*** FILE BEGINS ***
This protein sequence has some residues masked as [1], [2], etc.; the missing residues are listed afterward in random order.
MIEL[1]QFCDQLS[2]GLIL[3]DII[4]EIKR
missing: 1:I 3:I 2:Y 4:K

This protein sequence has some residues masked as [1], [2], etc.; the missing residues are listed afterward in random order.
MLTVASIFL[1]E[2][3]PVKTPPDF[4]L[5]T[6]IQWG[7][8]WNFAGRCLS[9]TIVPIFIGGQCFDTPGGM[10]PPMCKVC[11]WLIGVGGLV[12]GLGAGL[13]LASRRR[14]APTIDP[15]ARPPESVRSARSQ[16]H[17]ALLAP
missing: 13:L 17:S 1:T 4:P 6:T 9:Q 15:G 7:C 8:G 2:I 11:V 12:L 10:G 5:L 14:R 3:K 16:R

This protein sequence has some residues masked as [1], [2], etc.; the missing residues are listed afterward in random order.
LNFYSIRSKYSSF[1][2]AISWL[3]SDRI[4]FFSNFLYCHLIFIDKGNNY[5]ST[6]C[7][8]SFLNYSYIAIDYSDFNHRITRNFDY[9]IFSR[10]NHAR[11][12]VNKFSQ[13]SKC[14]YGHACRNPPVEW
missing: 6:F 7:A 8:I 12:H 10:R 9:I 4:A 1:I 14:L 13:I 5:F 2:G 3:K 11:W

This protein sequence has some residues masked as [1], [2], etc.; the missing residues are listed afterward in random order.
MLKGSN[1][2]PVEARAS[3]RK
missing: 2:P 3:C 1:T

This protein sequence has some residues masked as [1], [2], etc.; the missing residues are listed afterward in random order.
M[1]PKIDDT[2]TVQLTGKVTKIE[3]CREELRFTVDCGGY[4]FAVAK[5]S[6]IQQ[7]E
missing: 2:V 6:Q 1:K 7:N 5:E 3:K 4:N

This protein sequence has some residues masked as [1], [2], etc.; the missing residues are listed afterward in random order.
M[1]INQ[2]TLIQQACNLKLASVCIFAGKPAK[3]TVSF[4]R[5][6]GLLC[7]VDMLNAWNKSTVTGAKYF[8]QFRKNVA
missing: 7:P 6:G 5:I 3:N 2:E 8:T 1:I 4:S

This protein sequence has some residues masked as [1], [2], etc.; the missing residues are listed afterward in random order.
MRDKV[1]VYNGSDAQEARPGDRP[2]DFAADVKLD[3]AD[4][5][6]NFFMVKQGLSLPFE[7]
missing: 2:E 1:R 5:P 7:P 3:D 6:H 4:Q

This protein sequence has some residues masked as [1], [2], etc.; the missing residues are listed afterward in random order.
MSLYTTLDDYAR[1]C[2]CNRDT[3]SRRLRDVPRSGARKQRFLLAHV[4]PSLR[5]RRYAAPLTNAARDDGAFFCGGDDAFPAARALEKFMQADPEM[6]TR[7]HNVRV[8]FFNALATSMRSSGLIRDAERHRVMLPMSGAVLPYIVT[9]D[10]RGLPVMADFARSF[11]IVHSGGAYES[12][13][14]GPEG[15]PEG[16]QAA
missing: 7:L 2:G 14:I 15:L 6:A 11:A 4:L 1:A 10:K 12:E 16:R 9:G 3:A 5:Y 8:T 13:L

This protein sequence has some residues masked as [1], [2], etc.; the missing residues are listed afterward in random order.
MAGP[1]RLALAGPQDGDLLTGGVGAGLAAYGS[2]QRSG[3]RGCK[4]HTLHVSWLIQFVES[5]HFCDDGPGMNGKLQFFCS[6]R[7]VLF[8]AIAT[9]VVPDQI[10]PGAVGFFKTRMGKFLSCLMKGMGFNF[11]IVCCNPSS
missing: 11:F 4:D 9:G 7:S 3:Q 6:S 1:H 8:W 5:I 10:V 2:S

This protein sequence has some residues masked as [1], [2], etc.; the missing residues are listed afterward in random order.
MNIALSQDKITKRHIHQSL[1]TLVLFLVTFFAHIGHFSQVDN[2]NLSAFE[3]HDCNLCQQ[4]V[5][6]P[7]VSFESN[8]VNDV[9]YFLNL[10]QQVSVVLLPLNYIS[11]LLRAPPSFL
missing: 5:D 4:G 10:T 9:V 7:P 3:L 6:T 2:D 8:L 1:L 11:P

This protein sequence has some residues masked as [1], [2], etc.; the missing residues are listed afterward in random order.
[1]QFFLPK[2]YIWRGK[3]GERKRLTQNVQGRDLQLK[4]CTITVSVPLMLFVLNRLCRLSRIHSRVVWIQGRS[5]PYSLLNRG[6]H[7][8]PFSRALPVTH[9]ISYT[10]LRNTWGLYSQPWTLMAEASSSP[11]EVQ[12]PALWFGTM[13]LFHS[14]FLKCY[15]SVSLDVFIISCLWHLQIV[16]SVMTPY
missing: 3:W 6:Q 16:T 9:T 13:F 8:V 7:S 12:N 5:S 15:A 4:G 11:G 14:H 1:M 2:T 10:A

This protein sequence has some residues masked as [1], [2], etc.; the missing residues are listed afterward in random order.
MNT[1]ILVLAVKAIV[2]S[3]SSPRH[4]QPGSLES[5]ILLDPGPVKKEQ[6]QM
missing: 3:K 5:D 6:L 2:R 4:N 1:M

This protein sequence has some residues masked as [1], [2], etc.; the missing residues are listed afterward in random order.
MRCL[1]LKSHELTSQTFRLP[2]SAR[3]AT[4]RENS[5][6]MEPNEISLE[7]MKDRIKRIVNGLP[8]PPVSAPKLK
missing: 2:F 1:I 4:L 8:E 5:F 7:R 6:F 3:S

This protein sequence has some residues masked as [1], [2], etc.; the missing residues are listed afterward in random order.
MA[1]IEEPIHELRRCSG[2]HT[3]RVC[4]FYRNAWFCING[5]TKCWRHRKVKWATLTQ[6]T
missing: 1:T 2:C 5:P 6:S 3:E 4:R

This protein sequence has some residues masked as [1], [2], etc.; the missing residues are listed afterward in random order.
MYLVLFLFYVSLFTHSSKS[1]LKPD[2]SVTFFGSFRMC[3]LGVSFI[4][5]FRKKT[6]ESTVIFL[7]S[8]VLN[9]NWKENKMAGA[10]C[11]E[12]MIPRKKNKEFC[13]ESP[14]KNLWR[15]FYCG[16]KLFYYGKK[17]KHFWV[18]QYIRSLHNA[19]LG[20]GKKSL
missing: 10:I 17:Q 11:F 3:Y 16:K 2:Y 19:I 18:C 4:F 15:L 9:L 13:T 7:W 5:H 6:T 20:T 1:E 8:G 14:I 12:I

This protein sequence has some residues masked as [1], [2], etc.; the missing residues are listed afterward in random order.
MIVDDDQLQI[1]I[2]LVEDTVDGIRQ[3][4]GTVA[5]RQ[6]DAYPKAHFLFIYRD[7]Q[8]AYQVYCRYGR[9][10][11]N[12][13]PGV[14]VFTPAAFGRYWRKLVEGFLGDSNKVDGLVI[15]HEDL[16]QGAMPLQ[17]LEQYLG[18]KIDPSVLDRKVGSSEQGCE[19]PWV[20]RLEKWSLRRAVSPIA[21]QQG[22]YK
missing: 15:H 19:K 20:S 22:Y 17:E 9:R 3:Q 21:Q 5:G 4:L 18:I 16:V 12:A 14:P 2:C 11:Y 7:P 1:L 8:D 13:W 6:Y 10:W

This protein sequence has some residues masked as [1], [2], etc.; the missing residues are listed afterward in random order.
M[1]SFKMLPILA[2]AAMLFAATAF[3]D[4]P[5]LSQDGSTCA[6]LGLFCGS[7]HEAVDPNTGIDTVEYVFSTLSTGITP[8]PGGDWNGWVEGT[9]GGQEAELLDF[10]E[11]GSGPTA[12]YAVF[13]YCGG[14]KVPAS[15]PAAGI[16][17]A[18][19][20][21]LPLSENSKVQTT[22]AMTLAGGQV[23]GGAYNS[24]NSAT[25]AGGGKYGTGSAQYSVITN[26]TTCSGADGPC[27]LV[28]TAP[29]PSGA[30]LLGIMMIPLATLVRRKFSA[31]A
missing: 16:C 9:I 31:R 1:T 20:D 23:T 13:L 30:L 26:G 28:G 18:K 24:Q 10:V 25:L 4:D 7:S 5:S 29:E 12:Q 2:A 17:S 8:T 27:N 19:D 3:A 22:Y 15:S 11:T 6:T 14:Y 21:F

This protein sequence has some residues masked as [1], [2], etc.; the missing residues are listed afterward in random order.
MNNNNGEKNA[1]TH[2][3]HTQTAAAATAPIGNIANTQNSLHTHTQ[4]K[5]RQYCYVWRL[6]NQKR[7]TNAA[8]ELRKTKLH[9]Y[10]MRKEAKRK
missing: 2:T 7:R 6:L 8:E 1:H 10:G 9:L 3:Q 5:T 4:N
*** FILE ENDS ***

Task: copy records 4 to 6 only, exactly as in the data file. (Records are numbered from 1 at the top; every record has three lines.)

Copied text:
This protein sequence has some residues masked as [1], [2], etc.; the missing residues are listed afterward in random order.
MLKGSN[1][2]PVEARAS[3]RK
missing: 2:P 3:C 1:T

This protein sequence has some residues masked as [1], [2], etc.; the missing residues are listed afterward in random order.
M[1]PKIDDT[2]TVQLTGKVTKIE[3]CREELRFTVDCGGY[4]FAVAK[5]S[6]IQQ[7]E
missing: 2:V 6:Q 1:K 7:N 5:E 3:K 4:N

This protein sequence has some residues masked as [1], [2], etc.; the missing residues are listed afterward in random order.
M[1]INQ[2]TLIQQACNLKLASVCIFAGKPAK[3]TVSF[4]R[5][6]GLLC[7]VDMLNAWNKSTVTGAKYF[8]QFRKNVA
missing: 7:P 6:G 5:I 3:N 2:E 8:T 1:I 4:S